How to get there:
With great difficulty! Access along Trent Lane (the track opposite Eden Hall) down to the river and then left along the river bank until you spot a gate into the wood which continues the public footpath diagonally up to the hilltop where there is a concessionary route around some grassland managed by Natural England. However the footpath was not waymarked, the stiles were poor or non existent and the path through the wood was barely passable for fallen trees and scrub on my visit in May 2014. As far as I can make out the only option is to then retrace one's steps as there is no access beyond the airfield.
A re-visit in late February 2016 was much easier, the footpath having been cleared of the fallen trees and the summer growth had not taken off, however the hillside is very steep and any venturing off the footpath is very precarious.
This ancient woodland is dominated by Ash in its eastern end and Oak in the west. It is the only site in Rushcliffe for the scarce, long-naturalised Yellow Star of Bethlehem (Gagea lutea). Wood Vetch and Small Teasel are also found, the latter being known from only three other sites in the county. Moschatel (Adoxa moschatellina) is also present. The walk along the riverside is pleasant and good for damselflies and butterflies and as the photograph of the sign erected at the entrance to the wood, states, the sympathetically managed grassland at the top of the hill has harebell and bird's-foot trefoil.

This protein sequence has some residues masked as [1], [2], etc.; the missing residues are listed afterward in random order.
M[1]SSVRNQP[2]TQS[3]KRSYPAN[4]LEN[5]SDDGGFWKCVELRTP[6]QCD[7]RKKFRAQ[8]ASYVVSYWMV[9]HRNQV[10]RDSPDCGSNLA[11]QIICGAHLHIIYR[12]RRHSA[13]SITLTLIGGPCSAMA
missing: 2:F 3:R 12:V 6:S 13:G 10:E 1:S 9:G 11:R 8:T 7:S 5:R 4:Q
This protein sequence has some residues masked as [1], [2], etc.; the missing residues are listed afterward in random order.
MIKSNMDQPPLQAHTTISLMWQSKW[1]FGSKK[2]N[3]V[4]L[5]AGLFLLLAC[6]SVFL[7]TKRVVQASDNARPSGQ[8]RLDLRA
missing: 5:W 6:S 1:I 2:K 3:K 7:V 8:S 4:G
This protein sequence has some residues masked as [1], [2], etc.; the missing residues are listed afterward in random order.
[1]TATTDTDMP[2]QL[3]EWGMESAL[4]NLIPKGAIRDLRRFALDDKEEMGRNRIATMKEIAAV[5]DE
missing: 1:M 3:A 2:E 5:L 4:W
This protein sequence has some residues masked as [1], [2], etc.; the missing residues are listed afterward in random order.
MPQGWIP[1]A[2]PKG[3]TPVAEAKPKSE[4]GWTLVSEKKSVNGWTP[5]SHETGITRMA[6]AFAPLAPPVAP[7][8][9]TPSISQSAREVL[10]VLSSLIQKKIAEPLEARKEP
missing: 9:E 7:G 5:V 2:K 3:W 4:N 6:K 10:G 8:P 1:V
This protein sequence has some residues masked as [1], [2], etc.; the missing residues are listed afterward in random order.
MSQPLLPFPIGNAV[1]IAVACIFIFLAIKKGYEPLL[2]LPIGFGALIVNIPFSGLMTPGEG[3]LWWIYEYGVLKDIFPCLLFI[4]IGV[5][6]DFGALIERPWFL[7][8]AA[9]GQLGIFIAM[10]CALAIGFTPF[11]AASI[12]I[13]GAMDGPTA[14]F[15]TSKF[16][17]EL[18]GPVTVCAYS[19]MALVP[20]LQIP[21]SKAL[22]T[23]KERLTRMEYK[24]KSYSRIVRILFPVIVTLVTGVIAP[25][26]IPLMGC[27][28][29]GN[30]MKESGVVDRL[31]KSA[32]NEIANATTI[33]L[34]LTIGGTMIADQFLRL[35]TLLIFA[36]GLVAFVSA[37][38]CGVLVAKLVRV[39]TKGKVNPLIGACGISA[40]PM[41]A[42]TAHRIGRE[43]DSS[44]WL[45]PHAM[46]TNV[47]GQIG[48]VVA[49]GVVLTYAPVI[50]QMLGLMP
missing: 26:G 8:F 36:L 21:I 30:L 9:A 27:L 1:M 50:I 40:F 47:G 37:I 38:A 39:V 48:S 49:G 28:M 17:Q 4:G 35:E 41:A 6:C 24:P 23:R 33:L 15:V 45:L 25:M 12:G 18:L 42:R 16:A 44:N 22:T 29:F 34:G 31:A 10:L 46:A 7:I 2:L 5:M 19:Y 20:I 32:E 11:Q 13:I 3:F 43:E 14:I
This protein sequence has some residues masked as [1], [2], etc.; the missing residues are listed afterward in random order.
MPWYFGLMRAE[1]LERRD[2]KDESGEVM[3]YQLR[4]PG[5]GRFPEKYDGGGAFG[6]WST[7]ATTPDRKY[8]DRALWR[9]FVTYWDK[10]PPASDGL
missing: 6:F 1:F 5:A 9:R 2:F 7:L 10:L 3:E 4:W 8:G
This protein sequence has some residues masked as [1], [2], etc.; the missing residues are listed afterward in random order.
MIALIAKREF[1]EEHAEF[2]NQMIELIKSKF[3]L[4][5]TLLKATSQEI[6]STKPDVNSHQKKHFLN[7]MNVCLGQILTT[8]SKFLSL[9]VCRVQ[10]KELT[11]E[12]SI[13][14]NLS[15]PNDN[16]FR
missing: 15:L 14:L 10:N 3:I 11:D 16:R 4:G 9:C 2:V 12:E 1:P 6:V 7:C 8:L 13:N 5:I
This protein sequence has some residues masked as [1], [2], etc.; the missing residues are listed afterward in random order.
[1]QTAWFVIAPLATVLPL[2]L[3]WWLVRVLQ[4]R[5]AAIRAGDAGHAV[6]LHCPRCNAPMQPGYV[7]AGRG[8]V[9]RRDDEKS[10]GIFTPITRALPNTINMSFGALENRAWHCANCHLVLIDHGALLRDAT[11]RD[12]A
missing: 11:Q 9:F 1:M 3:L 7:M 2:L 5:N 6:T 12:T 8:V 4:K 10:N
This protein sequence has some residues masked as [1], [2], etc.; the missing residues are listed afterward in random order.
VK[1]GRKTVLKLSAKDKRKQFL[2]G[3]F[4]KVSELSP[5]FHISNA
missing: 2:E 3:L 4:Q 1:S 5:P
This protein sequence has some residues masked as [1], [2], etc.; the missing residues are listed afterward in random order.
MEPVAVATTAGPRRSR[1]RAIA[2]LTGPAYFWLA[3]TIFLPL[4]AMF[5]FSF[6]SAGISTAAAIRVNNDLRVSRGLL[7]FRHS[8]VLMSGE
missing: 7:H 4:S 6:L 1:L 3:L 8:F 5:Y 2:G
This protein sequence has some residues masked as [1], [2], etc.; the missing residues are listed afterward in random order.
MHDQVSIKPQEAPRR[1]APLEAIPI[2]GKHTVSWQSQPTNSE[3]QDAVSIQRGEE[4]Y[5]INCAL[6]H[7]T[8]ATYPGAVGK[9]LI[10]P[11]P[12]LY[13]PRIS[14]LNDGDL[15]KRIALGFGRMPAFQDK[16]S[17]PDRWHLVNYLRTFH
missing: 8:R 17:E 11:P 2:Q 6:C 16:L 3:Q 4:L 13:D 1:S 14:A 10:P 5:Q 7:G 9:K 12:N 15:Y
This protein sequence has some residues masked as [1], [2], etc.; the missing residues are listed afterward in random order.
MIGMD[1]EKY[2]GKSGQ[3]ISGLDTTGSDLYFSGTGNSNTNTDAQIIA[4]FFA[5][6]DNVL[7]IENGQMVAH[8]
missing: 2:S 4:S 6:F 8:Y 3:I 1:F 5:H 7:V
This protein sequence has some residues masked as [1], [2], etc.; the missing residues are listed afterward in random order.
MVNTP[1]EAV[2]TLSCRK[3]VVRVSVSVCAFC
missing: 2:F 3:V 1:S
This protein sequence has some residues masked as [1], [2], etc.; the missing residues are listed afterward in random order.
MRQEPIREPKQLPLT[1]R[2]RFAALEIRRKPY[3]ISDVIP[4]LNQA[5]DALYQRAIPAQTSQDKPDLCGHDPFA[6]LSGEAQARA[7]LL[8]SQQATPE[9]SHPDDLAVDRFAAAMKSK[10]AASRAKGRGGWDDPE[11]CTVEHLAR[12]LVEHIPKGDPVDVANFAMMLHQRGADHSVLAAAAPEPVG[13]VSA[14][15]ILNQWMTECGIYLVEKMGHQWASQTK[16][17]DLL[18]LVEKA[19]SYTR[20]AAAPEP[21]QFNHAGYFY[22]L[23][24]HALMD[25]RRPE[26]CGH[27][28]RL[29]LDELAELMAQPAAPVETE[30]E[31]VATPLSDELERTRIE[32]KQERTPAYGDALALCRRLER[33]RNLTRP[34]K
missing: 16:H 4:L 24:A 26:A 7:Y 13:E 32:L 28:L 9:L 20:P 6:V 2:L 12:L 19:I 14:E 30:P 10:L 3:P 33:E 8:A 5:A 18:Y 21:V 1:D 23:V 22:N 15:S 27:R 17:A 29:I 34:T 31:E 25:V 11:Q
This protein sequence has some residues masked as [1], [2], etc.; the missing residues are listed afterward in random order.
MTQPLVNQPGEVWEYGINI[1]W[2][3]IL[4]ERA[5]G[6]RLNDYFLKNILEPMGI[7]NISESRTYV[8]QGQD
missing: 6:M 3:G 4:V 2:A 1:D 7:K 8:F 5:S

NGR SK 726 486
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